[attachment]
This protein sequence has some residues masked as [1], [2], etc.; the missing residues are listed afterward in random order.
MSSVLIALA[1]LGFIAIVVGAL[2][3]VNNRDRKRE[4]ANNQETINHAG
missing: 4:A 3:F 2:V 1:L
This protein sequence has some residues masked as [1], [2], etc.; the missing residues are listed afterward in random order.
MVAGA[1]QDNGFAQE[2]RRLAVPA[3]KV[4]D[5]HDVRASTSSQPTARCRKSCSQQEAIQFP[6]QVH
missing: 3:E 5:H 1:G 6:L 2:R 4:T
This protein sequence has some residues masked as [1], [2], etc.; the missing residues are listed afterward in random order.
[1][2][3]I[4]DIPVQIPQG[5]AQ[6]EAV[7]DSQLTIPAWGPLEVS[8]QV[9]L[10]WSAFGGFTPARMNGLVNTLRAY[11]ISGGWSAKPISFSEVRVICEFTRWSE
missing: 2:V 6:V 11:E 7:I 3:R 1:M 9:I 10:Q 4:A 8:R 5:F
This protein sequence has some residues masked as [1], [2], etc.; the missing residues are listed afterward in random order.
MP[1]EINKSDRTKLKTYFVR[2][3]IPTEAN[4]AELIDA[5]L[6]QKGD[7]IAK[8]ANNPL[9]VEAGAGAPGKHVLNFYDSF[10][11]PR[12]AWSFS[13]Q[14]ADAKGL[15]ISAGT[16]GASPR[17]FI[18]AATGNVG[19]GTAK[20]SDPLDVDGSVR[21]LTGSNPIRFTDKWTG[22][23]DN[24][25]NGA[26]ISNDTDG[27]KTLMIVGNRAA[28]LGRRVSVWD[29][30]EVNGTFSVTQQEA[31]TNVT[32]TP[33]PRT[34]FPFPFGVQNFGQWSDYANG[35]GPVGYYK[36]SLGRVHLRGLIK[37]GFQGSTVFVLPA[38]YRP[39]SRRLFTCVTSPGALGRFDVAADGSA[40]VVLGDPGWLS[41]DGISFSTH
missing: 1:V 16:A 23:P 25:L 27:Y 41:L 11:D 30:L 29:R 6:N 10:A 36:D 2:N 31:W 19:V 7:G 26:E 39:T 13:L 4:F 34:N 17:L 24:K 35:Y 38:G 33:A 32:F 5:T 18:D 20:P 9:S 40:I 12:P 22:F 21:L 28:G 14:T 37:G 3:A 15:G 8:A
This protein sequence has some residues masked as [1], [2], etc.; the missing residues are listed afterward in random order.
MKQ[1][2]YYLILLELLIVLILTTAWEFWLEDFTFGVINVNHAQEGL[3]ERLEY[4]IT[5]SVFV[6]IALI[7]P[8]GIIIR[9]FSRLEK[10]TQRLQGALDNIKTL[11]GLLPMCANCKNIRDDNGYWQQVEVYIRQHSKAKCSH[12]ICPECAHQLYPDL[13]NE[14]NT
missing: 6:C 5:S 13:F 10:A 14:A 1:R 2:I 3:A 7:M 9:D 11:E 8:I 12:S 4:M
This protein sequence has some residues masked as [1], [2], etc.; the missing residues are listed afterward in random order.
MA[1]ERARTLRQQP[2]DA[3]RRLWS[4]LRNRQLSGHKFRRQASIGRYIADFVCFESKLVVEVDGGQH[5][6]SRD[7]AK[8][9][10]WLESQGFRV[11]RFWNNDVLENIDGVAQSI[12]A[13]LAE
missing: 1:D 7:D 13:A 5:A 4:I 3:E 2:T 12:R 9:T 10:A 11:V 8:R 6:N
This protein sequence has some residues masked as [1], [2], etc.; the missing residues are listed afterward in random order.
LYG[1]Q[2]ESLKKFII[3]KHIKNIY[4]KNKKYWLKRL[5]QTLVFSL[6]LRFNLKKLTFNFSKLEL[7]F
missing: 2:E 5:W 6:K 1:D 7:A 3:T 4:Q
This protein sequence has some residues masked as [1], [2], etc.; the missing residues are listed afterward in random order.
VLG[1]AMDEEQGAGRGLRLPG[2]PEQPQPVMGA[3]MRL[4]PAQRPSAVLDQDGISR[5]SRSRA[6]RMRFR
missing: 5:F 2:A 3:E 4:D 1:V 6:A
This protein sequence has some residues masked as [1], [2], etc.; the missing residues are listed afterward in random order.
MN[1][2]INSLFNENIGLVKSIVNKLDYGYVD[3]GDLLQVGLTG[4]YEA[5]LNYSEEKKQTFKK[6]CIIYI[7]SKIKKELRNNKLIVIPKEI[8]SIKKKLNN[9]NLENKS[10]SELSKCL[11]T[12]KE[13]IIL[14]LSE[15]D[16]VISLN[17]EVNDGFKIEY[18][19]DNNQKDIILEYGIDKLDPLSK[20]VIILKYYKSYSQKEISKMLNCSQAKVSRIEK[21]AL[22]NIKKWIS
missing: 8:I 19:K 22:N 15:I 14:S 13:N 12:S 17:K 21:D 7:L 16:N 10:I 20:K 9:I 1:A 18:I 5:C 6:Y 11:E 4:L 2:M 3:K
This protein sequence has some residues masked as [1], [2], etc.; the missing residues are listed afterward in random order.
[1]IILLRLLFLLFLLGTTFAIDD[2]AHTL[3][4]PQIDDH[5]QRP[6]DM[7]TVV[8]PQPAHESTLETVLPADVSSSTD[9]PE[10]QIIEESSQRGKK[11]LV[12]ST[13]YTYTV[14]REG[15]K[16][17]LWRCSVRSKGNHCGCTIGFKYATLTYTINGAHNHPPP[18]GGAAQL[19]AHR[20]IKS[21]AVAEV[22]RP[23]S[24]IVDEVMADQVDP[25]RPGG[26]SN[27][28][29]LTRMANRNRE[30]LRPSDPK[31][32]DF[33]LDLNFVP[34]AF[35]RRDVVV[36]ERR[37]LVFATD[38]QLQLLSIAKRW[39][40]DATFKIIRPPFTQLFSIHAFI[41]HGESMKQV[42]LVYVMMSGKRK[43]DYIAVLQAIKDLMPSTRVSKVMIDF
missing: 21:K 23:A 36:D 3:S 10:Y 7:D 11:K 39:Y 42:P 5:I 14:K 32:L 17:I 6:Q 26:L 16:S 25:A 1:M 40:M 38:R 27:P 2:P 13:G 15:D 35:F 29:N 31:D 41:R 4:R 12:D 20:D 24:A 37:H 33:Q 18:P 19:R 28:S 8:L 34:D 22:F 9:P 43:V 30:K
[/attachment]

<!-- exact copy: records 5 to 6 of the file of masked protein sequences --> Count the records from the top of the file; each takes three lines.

This protein sequence has some residues masked as [1], [2], etc.; the missing residues are listed afterward in random order.
MKQ[1][2]YYLILLELLIVLILTTAWEFWLEDFTFGVINVNHAQEGL[3]ERLEY[4]IT[5]SVFV[6]IALI[7]P[8]GIIIR[9]FSRLEK[10]TQRLQGALDNIKTL[11]GLLPMCANCKNIRDDNGYWQQVEVYIRQHSKAKCSH[12]ICPECAHQLYPDL[13]NE[14]NT
missing: 6:C 5:S 13:F 10:A 14:A 1:R 2:I 3:A 7:M 9:D 11:E 8:I 12:S 4:M
This protein sequence has some residues masked as [1], [2], etc.; the missing residues are listed afterward in random order.
MA[1]ERARTLRQQP[2]DA[3]RRLWS[4]LRNRQLSGHKFRRQASIGRYIADFVCFESKLVVEVDGGQH[5][6]SRD[7]AK[8][9][10]WLESQGFRV[11]RFWNNDVLENIDGVAQSI[12]A[13]LAE
missing: 1:D 7:D 13:A 5:A 4:I 3:E 2:T 12:R 9:T 10:A 11:V 8:R 6:N